Right after President Obama signed the health care bill into law yesterday (using $2,970 worth of pens, as Americans for Tax Reform pointed out), thirteen state attorney generals filed lawsuits against the federal government, alleging that the individual mandate and the unfunded mandate provisions are unconstitutional. Although most pundits have speculated that these lawsuits will fail, the Independence Institute’s Dave Kopel writes in today’s Wall Street Journal that all might not be lost.

One source of the impending constitutional challenge to the Obamacare mandate is that [it] exceeds the enumerated powers granted to Congress under Article I, section 8. For example, that the people’s grant to power to Congress to regulate commerce among the several states does not include the power to compel people to engage in commerce. [Yale Prof.] Jack Balkin, writing in the New England Journal of Medicine, has two responses: 1. Yes it does, because of [the precedents in] Wickard and Raich, since people without insurance will eventually get sick and then buy health services; and allowing these people to buy health services outside the congressional system would undermine the congressional regulation. 2. The mandate is structured as a tax. 

For the moment, let’s put aside the question of whether the Obamacare tax is an Article I tax, or a 16th Amendment income tax. Does Congress have the infinite power to control people’s behavior (such as by ordering them to engage in commercial transactions) via the tax power? I suggest not. When the Bill of Rights was being debated in front of Congress, the skeptical Rep. Theodore Sedgwick of Massachusetts asked if there should also be an enumeration that “declared that a man should have a right to wear his hat if he pleased; that he might get up when he pleased, and go to bed when he thought proper.” . . . Sedgewick’s point was that national laws about bedtimes and hat-wearing were self-evidently beyond the authority of Congress. . . .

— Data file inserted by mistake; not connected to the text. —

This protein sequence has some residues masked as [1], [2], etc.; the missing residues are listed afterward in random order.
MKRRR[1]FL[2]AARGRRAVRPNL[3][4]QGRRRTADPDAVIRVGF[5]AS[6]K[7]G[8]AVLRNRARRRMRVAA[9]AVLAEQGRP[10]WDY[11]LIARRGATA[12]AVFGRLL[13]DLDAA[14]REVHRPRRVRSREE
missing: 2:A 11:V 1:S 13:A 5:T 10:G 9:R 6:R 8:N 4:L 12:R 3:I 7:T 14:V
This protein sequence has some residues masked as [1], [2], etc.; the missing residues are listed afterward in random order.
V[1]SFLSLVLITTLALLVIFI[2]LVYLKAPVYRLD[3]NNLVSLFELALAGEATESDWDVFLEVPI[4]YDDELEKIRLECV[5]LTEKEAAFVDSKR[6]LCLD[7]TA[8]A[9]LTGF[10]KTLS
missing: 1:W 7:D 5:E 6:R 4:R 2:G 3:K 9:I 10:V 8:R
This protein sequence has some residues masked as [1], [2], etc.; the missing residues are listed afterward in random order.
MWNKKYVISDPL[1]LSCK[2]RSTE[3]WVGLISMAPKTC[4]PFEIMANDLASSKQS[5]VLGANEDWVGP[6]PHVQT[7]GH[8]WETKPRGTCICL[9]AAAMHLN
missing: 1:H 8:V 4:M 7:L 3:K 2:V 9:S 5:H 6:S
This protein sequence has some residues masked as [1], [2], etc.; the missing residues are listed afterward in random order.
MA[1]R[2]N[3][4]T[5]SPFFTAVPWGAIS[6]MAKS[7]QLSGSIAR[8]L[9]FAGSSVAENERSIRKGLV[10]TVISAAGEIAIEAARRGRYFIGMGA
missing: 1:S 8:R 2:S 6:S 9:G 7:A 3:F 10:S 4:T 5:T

Americans today are not bound to meekly accept the most far-ranging assertions of congressional power based on large extrapolations from Supreme Court cases that themselves come from a short period (the late 1930s and early 1940s) when the Court was more supine and submissive to claims about centralized power than was any other Supreme Court before or after in our history.

Although the mere mention of “activist judges” tends to send conservatives into apoplectic fits, it might be time to reevaluate that disdain – because activism isn’t bad when it’s used at the right time. The 2007 book David’s Hammer, published by the Cato Institute, asserts that the Founding Fathers intended the judiciary’s role to be the ultimate safeguard of a free society, because “For better or for worse, only a vigorous judiciary can enforce the limits on executive and legislative action, protect constitutional rights, and tame unelected bureaucrats.”

Without a doubt, the health care bill poses a threat to the nation’s financial well-being, and fundamentally redefines the relationship between Americans and their government. For far too long, the courts have given the executive and legislative branches a pass on their bad behavior. It’s time to push back.